Monday Musings: On the Perils of Comparison

I have a confession to make. I judge ultra runners.  I like to think of them as mildly unhinged, perhaps somewhat masochistic, and certainly a little bit athletically elitist.  In my mind, they obsess about their gear, their PRs, their training, their distance, and the next big trend in fuelling gels. I imagine that they are constantly irritated by having to put up with all of us ‘non-runners’ who have the audacity to be out on sidewalks and roadways generally getting in their way, and even going so far as to enter races we have no business entering.

If I let my tendency for gross and unfair generalizations take over, I’d imagine a human pyramid of runners. In this pyramid, the lowly 5k runner is stuck on the bottom of the heap holding up the next echelon of barely-better 10k runners. Getting closer to the top of the pyramid, you’d have your worthy-of-some-respect half marathoners hoisting up the worthy-of-even-more-respect marathoners. But at the very top of the pile you would have your ultra runners, all of whom would be puffing their chests out, sounding horns and brandishing expressions of smug superiority.

As I said, I recognize this is an unjust characterization.  Not only is it unjust, but given that I’ve just signed up for an ultra, it is also hypocritical.

So why do I do it?  For no other reason than evil, evil comparison. I read enough running blogs to know just how much time, effort, and thought a ‘serious’ runner puts into his or her training.  And I see how it pays off. I read about their races, their placements, their paces, their ever-increasing distances and it’s all just so very…discouraging.

When it comes down to it, I am a delicate flower who likes to occasionally dive into a very dark and defensive place.  I don’t like to recognize that I’m not good at something, that I might have to work at running and that, even if I work at it, it may not translate into greatness.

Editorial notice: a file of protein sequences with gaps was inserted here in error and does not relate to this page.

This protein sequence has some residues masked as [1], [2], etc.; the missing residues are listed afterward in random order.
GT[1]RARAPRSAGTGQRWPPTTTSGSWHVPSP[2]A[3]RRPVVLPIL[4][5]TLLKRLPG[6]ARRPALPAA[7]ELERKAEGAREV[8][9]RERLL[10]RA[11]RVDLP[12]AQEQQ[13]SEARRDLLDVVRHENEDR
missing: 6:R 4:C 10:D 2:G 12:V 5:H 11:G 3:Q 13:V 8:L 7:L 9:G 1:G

Rather than respect an ultra runner’s accomplishments, it’s just so much easier to be dismissive of their effort and assume they have a ‘natural gift’. It’s easier to judge them as elitist runners who take themselves too seriously so when I don’t take my own training seriously I can laugh off an abysmal finish and say ‘at least I’m fun’. It’s easier to look at their running prowess and wonder why I should even bother trying.

Comparison and its ensuing defensive judgment is not a pretty colour on me (nor anyone, I imagine).  Comparison takes that tiny (or not-so-tiny, as the case may be) ember of self doubt and fans it into a towering flame of confidence-crushing, motivation-shattering limiting beliefs.

Think I’m being overly dramatic? I’ll invite you to consider something that you really want to be doing, but aren’t doing right now.  Then I’ll invite you to consider why you’re not doing it. Chances are, if you strip down all the layers of excuses you’ll get to some sort of limiting belief about yourself.  Chances are even stronger that if you examine that limiting belief, you’ll see it amplifies every time you start to compare yourself to others. It’s like the cute little mogwai that, when fed after midnight, turns into a hideous and destructive gremlin.

gizmoWhy hello, I’m the adorable limiting belief hiding in your subconscious. 

gremlin
Uh oh, you’ve started to make comparisons and now I’ve turned into a heinous Gremlin.

See? I told you it’s not a pretty colour on anyone. Unfortunately, if you were looking for tips on silencing the comparison monster and learning to appreciate your own unique gifts, you are reading the wrong blog.  I have not been tearing you down in order to build you back up. I have no answers.

What I can say is that, although it will require constant effort, I need to try to shake that comparison gremlin for my own sanity in this ultra training process,  I’ve no doubt that if I can, I might just be able to transform myself from a runner who places in the bottom 10 to one who places in the bottom 15. And that, my friends, is a win for this runner.

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